A look into LockBit Ransomware Group – CISA

Undoubtedly, the global business space has continuously seen more ransomware attacks than ever before, since 2020. The LockBit ransomware group was mostly deployed all over the world in regard to the number of victims claimed on their data leak site and considering the variants deployed through their affiliates affecting critical infrastructure sectors of Nation states according to Cybersecurity and Infrastructure Security Agency [CISA]

The LockBit ransomware group is said to be the most prolific and disruptive ransomware variants with varying TTPs and it keeps changing since it was first detected in January 2020.

This ransomware group has claimed over $91m in the US since it was first detected.

LockBit amounted to about 16% of all ransomware-reported cases in the US in the year 2022 summing up to about 1700 attacks according to the FBI, it is also responsible for 22% of reported ransomware incidents in Canada, 23% in New Zealand and 18% of all reported ransomware incidents in Australia.

Against the common techniques used by most advanced threat actors to exploit zero days, LockBit group and its affiliates have been observed to use common vulnerabilities and exposures, especially older vulnerabilities like CVE-2021-22986 F5 iControl REST unauthenticated Remote Code Execution Vulnerability as well as new vulnerabilities

  • CVE-2023-0669: Fortra GoAnyhwere Managed File Transfer (MFT) Remote Code Execution Vulnerability
  • CVE-2023-27350: PaperCut MF/NG Improper Access Control Vulnerability

LockBit affiliates have been documented exploiting numerous CVEs, including:

  • CVE-2021-44228: Apache Log4j2 Remote Code Execution Vulnerability,
  • CVE-2021-22986: F5 BIG-IP and BIG-IQ Centralized Management iControl REST Remote Code Execution Vulnerability,
  • CVE-2020-1472: NetLogon Privilege Escalation Vulnerability,
  • CVE-2019-0708: Microsoft Remote Desktop Services Remote Code Execution Vulnerability, and
  • CVE-2018-13379: Fortinet FortiOS Secure Sockets Layer (SSL) Virtual Private Network (VPN) Path Traversal Vulnerability.

A number of open-source tools, power shells and batch scripting have been reported to be used by the ransomware group during their intrusions, for discovery, reconnaissance, remote access, tunnelling, credential dumping, exfiltration and privilege escalation. Among these tools are AnyDesk, 7zip, Advance port scanner, Advance IP scanner, Mimikatz, Mega, Putty, Chocolatey, ExtPassword, FileZilla, LostMyPassword, PasswordFox, Process Hacker, TeamViewer, ThunderShell, WinSCP. Using various ATT&CK techniques for initial access, code execution, privilege escalation, credential access, lateral movement, command and control and exfiltration.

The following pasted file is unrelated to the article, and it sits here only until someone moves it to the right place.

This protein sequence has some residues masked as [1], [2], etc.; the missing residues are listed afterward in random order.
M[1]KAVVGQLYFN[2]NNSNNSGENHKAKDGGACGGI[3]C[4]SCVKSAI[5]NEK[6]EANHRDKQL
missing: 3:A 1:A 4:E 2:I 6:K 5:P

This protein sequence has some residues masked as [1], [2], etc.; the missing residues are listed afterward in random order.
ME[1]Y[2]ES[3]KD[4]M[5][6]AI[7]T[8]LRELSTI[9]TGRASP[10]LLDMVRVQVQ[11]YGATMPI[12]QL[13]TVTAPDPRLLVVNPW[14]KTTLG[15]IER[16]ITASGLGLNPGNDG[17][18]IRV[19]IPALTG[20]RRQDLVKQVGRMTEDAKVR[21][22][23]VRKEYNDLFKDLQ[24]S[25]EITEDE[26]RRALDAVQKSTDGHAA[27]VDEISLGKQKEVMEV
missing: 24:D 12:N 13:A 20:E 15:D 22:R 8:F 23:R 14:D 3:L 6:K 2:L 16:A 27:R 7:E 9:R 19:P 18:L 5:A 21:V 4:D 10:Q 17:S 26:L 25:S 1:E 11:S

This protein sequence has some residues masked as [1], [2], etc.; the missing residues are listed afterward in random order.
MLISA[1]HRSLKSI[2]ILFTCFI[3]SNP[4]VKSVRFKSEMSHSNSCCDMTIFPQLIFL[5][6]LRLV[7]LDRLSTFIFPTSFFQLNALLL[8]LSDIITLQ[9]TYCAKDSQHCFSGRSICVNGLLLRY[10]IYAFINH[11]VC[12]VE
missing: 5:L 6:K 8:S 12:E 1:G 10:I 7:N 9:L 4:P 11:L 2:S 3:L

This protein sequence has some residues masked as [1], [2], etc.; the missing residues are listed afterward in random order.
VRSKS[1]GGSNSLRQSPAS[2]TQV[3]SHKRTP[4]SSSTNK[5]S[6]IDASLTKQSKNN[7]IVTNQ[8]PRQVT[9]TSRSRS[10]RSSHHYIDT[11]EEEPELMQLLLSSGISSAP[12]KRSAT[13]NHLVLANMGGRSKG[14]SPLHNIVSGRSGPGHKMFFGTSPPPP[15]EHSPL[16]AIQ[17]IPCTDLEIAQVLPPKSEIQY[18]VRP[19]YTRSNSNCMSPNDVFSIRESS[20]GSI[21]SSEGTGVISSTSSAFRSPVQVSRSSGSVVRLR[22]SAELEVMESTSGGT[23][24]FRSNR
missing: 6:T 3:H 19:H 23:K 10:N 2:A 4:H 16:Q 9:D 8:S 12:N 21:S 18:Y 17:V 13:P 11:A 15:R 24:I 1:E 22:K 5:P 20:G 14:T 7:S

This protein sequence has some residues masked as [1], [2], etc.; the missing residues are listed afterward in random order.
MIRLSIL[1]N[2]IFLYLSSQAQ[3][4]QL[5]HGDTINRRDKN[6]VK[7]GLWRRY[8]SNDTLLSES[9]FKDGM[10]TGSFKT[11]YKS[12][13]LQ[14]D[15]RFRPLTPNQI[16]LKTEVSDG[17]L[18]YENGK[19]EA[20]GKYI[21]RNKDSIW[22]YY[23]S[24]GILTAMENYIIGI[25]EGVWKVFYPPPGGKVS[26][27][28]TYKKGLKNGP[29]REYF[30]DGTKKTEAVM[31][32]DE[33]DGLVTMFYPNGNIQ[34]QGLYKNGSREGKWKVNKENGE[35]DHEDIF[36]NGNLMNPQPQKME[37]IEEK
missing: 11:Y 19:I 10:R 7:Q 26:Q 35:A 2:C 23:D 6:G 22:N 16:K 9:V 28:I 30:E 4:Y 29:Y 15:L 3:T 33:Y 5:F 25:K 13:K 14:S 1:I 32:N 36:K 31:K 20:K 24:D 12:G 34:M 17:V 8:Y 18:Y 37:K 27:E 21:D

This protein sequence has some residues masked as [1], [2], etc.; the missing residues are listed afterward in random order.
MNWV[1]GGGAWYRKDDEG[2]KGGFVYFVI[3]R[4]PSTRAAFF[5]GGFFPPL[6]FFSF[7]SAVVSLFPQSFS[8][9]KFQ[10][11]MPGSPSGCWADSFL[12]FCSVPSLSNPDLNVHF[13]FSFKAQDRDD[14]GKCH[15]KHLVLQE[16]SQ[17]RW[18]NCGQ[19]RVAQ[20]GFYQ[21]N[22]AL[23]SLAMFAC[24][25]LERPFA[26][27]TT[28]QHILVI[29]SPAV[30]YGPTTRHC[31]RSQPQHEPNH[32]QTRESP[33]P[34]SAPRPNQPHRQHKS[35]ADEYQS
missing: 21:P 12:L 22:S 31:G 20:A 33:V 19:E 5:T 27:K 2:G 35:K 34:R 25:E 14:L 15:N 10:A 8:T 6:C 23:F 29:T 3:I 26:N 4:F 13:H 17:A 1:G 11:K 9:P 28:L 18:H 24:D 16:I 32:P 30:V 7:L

With regard to their Tactics, Techniques, and procedures (TTPs), there are a handful of security controls that organizations could implement to mitigate their antics and destructive cyber activities.


  • Consider implementing sandboxed browsers to protect systems from malware originating from web browsing. Sandboxed browsers isolate the host machine from malicious code.
  • Require all accounts with password logins (e.g., service accounts, admin accounts, and domain admin accounts) to comply with NIST standards for developing and managing password policies
  • Keep all operating systems, software, and firmware up to date.
  • Follow the least-privilege best practice
  • Implement filters at the email gateway to filter out emails with known malicious indicators, such as known malicious subject lines, and block suspicious IP addresses at the firewall [CPG 2.M].
  • Install a web application firewall and configure it with appropriate rules to protect enterprise assets.
  • Develop and regularly update comprehensive network diagram(s) that describes systems and data flows within your organization’s network
  • Enable enhanced PowerShell logging
  • Configure the Windows Registry to require UAC approval for any PsExec operations
  • Apply local security policies to control application execution (e.g., Software Restriction Policies (SRP), AppLocker, Windows Defender Application Control (WDAC)) with a strict allowlist.
  • Restrict NTLM uses with security policies and firewalling.
  • Disable unused ports
  • Review internet-facing services and disable any services that are no longer a business requirement to be exposed or restrict access to only those users with an explicit requirement to access services, such as SSL, VPN, or RDP. If internet-facing services must be used, control access by only allowing access from an admin IP range [CPG 2. X].
  • Review domain controllers, servers, workstations, and active directories for new and/or unrecognized accounts.
  • Regularly verify the security level of the Active Directory domain by checking for misconfigurations

Validate Security Controls
In addition to applying mitigations, exercising, testing, and validating your organization’s security program against the threat behaviors mapped to the MITRE ATT&CK for Enterprise framework in this advisory is recommended. Also, testing your existing
security controls inventory to assess how they perform against the ATT&CK techniques described in this advisory

By Adedayo Adetunji

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